Joanne Savage (pictured here) lives life with exuberance, greeting visitors to her Ellensburg home with hugs, delightedly demonstrating Michael Jackson's "moon walk" and laughing out loud as she sings and claps along to "Thank God I'm A Country Boy." There's no mistaking the sunshine in her smile - frequent, infectious, and served up with unabashed enthusiasm.
Credit Dr. Mark Siks, an Ellensburg dentist, and an innovative dental program at KVH Hospital for keeping that smile healthy.
The 56-year-old Savage, who is developmentally disabled, is her own guardian and lives independently with the help of caregivers. But sitting in a dentist chair to have treatment stresses her ability to handle anxiety.
Enter Siks. Eleven years ago he began offering disabled, high anxiety and other special needs patients dental services under general anesthesia at KVH Hospital. It's a way of providing dental care to patients who need it but otherwise might not be able to get it and it allows him to more treatment in one fell swoop.
"We're not trying to do heroics," he says. "We're trying to get special needs people with dental needs as stable as possible for the long term and hopefully not have to see them again for two or three years."
Savage, one of the higher functioning patients he sees, "was just a joy to be around," he says. Not every case is so upbeat.
"It's kind of heart wrenching when you see some of these cases. I see a whole range of autistic kids, from mild to severe. There are people who are non-verbal or who are non-verbal and blind."
For Siks, serving them became a mission.
Raised on the west side, Siks spent summers with his grandmother in Thorp and fell in love with Kittitas County. An avid mountaineer, he traveled the world after dental school, then spent four and a half years practicing in Switzerland before opening his practice in Ellensburg in 1986.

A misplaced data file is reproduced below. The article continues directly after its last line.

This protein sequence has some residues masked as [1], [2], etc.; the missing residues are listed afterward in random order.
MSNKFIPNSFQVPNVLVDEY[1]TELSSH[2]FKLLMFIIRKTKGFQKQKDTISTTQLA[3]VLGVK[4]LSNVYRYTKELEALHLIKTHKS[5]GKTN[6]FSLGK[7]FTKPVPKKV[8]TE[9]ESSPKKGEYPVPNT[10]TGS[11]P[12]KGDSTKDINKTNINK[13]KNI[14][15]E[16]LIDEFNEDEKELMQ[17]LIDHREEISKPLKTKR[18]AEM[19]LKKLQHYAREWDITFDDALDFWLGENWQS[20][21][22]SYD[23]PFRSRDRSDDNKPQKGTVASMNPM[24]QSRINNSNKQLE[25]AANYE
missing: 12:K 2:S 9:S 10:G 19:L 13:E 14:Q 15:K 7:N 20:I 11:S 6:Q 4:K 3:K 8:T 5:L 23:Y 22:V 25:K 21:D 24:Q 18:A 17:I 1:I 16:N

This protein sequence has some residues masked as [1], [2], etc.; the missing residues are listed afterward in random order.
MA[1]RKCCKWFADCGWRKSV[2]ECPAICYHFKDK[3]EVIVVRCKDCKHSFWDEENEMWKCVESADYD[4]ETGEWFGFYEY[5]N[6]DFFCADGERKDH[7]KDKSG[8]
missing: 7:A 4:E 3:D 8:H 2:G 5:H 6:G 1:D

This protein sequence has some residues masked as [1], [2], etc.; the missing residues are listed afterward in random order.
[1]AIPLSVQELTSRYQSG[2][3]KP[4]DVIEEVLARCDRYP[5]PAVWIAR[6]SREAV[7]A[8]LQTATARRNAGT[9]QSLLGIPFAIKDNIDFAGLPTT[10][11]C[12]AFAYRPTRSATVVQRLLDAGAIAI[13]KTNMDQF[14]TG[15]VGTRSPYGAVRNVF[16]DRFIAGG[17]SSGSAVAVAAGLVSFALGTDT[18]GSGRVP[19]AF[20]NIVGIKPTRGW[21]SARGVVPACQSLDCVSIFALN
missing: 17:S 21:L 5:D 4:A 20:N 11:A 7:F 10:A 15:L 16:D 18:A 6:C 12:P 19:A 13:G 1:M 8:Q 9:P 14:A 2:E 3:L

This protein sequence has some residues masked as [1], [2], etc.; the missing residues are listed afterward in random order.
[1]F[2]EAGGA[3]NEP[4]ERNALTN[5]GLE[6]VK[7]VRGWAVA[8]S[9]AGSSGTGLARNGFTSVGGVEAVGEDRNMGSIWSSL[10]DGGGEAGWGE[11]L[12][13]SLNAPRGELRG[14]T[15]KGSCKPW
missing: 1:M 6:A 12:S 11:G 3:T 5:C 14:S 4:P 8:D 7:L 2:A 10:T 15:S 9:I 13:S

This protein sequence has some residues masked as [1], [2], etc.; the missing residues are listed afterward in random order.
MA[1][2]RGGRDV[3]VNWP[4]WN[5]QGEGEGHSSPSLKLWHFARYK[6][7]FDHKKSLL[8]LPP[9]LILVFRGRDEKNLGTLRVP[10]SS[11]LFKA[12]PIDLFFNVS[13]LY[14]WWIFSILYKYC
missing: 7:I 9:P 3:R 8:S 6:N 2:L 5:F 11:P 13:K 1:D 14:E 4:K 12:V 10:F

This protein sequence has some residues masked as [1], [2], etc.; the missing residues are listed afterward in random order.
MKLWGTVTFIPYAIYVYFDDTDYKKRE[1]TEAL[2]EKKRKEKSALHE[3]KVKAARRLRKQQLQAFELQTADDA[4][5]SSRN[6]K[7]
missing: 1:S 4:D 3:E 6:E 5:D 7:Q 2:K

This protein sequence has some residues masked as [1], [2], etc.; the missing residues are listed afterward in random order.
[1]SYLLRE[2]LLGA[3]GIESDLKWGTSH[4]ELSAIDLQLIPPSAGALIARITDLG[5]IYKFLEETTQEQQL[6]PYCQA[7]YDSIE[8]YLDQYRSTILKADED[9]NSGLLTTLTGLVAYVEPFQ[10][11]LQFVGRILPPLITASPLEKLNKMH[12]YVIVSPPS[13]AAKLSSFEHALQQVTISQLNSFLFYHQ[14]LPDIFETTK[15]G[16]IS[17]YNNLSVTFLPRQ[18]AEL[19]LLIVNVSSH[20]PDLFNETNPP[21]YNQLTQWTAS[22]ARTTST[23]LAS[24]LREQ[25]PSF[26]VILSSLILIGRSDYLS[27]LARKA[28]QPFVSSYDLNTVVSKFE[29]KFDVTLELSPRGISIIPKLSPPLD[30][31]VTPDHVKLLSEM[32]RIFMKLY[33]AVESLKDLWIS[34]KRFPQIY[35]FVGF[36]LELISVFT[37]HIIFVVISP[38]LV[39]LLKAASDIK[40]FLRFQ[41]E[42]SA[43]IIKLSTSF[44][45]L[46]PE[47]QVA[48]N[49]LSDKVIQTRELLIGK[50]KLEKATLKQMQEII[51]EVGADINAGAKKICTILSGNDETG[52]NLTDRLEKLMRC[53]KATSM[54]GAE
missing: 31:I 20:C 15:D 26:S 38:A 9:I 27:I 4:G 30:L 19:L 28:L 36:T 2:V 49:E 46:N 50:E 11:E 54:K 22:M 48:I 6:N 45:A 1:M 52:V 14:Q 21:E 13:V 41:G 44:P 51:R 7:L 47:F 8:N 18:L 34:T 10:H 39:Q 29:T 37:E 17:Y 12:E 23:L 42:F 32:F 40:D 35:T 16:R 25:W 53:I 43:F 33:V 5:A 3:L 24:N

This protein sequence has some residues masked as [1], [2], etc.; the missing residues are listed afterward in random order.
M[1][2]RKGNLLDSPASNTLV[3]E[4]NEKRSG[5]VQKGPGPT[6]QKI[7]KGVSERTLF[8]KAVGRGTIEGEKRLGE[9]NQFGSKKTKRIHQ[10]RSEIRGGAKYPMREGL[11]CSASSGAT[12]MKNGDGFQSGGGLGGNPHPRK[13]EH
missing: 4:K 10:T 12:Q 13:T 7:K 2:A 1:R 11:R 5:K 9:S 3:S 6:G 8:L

A decade or so later while continuing his general practice, Siks began helping a cousin in Tacoma who was a children's dentist at Mary Bridge Children's Hospital. "At 16, these patients' benefits stopped. They still had a need so I treated them anyway. I developed a niche practice of treating older kids and adolescents with severe disability," says Siks, who also had privileges at Tacoma General where he treated disabled adults.
"One of the dentists here in town had a patient, a young man who was a quadriplegic," Siks says. "His parents had no resources but he needed dental treatment that could only be done in a hospital setting." The family's efforts to find help had gone nowhere. "We got him over to Tacoma," Siks says. "These people didn't have money and it's very hard to transport an adult disabled like this. They had to get a van to get him here, then rent a hotel room. He was seen at Tacoma General, then sent back home."
A month later the man and his parents had to repeat the trip so that he could be treated. It got Siks thinking: Why not something closer?
He approached KVH about becoming credentialed. "It took about a year. They'd never had a dentist on staff," says Siks who sold his general practice two years ago but continues to operate his hospital practice one day each month. That's scheduled to end in June when Siks heads into full retirement. He hopes to see another dentist take over the KVH dental program. "There's definite need," says Siks who has treated patients at KVH from as far away as Mount Vernon. "It needs to continue."